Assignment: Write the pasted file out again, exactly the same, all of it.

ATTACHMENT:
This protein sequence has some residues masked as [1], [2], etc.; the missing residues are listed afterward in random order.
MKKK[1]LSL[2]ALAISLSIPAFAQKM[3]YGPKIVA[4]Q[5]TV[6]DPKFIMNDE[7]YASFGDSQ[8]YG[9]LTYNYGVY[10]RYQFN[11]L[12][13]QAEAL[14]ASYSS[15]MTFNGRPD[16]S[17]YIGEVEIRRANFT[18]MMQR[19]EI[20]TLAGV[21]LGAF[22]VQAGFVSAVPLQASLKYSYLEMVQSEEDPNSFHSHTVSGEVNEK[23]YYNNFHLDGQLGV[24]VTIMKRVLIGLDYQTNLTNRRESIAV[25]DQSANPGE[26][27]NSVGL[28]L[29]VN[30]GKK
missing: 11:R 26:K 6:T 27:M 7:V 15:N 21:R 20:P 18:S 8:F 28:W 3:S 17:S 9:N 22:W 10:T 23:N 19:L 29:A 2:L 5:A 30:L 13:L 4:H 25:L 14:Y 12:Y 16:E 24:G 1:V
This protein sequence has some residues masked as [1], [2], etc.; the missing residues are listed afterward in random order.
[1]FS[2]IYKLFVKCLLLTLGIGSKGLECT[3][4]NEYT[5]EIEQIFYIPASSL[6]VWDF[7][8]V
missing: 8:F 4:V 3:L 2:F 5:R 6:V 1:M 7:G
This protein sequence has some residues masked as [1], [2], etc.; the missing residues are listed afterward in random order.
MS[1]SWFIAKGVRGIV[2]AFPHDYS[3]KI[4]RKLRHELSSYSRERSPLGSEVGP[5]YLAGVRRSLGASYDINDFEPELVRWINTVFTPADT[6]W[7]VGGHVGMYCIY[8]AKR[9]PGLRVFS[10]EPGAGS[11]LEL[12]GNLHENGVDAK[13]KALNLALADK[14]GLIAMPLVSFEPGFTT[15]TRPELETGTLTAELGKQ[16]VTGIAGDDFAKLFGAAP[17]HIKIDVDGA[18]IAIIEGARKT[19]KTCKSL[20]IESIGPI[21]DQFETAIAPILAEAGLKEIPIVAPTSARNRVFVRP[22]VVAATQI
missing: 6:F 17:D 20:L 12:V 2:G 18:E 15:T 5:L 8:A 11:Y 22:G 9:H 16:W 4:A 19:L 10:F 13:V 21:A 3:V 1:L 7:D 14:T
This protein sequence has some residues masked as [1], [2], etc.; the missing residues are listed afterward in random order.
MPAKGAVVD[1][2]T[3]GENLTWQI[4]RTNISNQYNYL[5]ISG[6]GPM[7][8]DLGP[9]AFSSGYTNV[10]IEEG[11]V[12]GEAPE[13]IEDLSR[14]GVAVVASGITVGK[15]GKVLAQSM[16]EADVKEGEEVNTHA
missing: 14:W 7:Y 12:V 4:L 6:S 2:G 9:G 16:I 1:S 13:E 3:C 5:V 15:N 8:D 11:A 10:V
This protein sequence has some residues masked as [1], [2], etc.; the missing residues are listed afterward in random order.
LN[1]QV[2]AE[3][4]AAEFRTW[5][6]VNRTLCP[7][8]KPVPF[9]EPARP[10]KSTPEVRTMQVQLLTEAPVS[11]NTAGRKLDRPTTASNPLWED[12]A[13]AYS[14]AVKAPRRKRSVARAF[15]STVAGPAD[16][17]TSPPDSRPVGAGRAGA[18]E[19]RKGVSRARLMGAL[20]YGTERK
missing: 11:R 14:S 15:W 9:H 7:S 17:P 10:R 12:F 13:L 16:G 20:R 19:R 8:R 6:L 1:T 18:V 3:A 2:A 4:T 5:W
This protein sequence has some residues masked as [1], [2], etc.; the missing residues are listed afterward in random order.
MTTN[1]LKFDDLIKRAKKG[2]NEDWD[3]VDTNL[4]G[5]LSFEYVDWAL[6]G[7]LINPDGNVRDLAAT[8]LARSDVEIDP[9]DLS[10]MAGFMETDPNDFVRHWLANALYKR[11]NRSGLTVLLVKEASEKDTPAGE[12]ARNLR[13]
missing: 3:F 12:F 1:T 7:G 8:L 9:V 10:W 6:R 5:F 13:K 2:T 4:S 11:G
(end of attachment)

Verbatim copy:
This protein sequence has some residues masked as [1], [2], etc.; the missing residues are listed afterward in random order.
MKKK[1]LSL[2]ALAISLSIPAFAQKM[3]YGPKIVA[4]Q[5]TV[6]DPKFIMNDE[7]YASFGDSQ[8]YG[9]LTYNYGVY[10]RYQFN[11]L[12][13]QAEAL[14]ASYSS[15]MTFNGRPD[16]S[17]YIGEVEIRRANFT[18]MMQR[19]EI[20]TLAGV[21]LGAF[22]VQAGFVSAVPLQASLKYSYLEMVQSEEDPNSFHSHTVSGEVNEK[23]YYNNFHLDGQLGV[24]VTIMKRVLIGLDYQTNLTNRRESIAV[25]DQSANPGE[26][27]NSVGL[28]L[29]VN[30]GKK
missing: 11:R 26:K 6:T 27:M 7:V 15:N 21:R 20:P 18:S 8:F 28:W 3:S 17:S 9:N 22:W 10:T 23:N 19:L 29:A 2:L 5:A 30:L 13:L 4:H 25:L 14:Y 12:Y 16:E 24:G 1:V
This protein sequence has some residues masked as [1], [2], etc.; the missing residues are listed afterward in random order.
[1]FS[2]IYKLFVKCLLLTLGIGSKGLECT[3][4]NEYT[5]EIEQIFYIPASSL[6]VWDF[7][8]V
missing: 8:F 4:V 3:L 2:F 5:R 6:V 1:M 7:G
This protein sequence has some residues masked as [1], [2], etc.; the missing residues are listed afterward in random order.
MS[1]SWFIAKGVRGIV[2]AFPHDYS[3]KI[4]RKLRHELSSYSRERSPLGSEVGP[5]YLAGVRRSLGASYDINDFEPELVRWINTVFTPADT[6]W[7]VGGHVGMYCIY[8]AKR[9]PGLRVFS[10]EPGAGS[11]LEL[12]GNLHENGVDAK[13]KALNLALADK[14]GLIAMPLVSFEPGFTT[15]TRPELETGTLTAELGKQ[16]VTGIAGDDFAKLFGAAP[17]HIKIDVDGA[18]IAIIEGARKT[19]KTCKSL[20]IESIGPI[21]DQFETAIAPILAEAGLKEIPIVAPTSARNRVFVRP[22]VVAATQI
missing: 6:F 17:D 20:L 12:V 2:G 18:E 15:T 5:L 8:A 11:Y 22:G 9:H 16:W 4:A 19:L 10:F 13:V 21:A 3:V 1:L 7:D 14:T
This protein sequence has some residues masked as [1], [2], etc.; the missing residues are listed afterward in random order.
MPAKGAVVD[1][2]T[3]GENLTWQI[4]RTNISNQYNYL[5]ISG[6]GPM[7][8]DLGP[9]AFSSGYTNV[10]IEEG[11]V[12]GEAPE[13]IEDLSR[14]GVAVVASGITVGK[15]GKVLAQSM[16]EADVKEGEEVNTHA
missing: 14:W 7:Y 12:V 4:L 6:S 2:G 9:G 16:I 1:S 13:E 3:C 5:V 15:N 8:D 11:A 10:V
This protein sequence has some residues masked as [1], [2], etc.; the missing residues are listed afterward in random order.
LN[1]QV[2]AE[3][4]AAEFRTW[5][6]VNRTLCP[7][8]KPVPF[9]EPARP[10]KSTPEVRTMQVQLLTEAPVS[11]NTAGRKLDRPTTASNPLWED[12]A[13]AYS[14]AVKAPRRKRSVARAF[15]STVAGPAD[16][17]TSPPDSRPVGAGRAGA[18]E[19]RKGVSRARLMGAL[20]YGTERK
missing: 11:R 14:S 15:W 9:H 7:S 17:P 10:R 12:F 13:L 16:G 20:R 19:R 8:R 6:L 1:T 18:V 3:A 2:A 4:T 5:W
This protein sequence has some residues masked as [1], [2], etc.; the missing residues are listed afterward in random order.
MTTN[1]LKFDDLIKRAKKG[2]NEDWD[3]VDTNL[4]G[5]LSFEYVDWAL[6]G[7]LINPDGNVRDLAAT[8]LARSDVEIDP[9]DLS[10]MAGFMETDPNDFVRHWLANALYKR[11]NRSGLTVLLVKEASEKDTPAGE[12]ARNLR[13]
missing: 3:F 12:F 1:T 7:G 8:L 9:V 10:W 6:R 5:F 13:K 2:T 4:S 11:G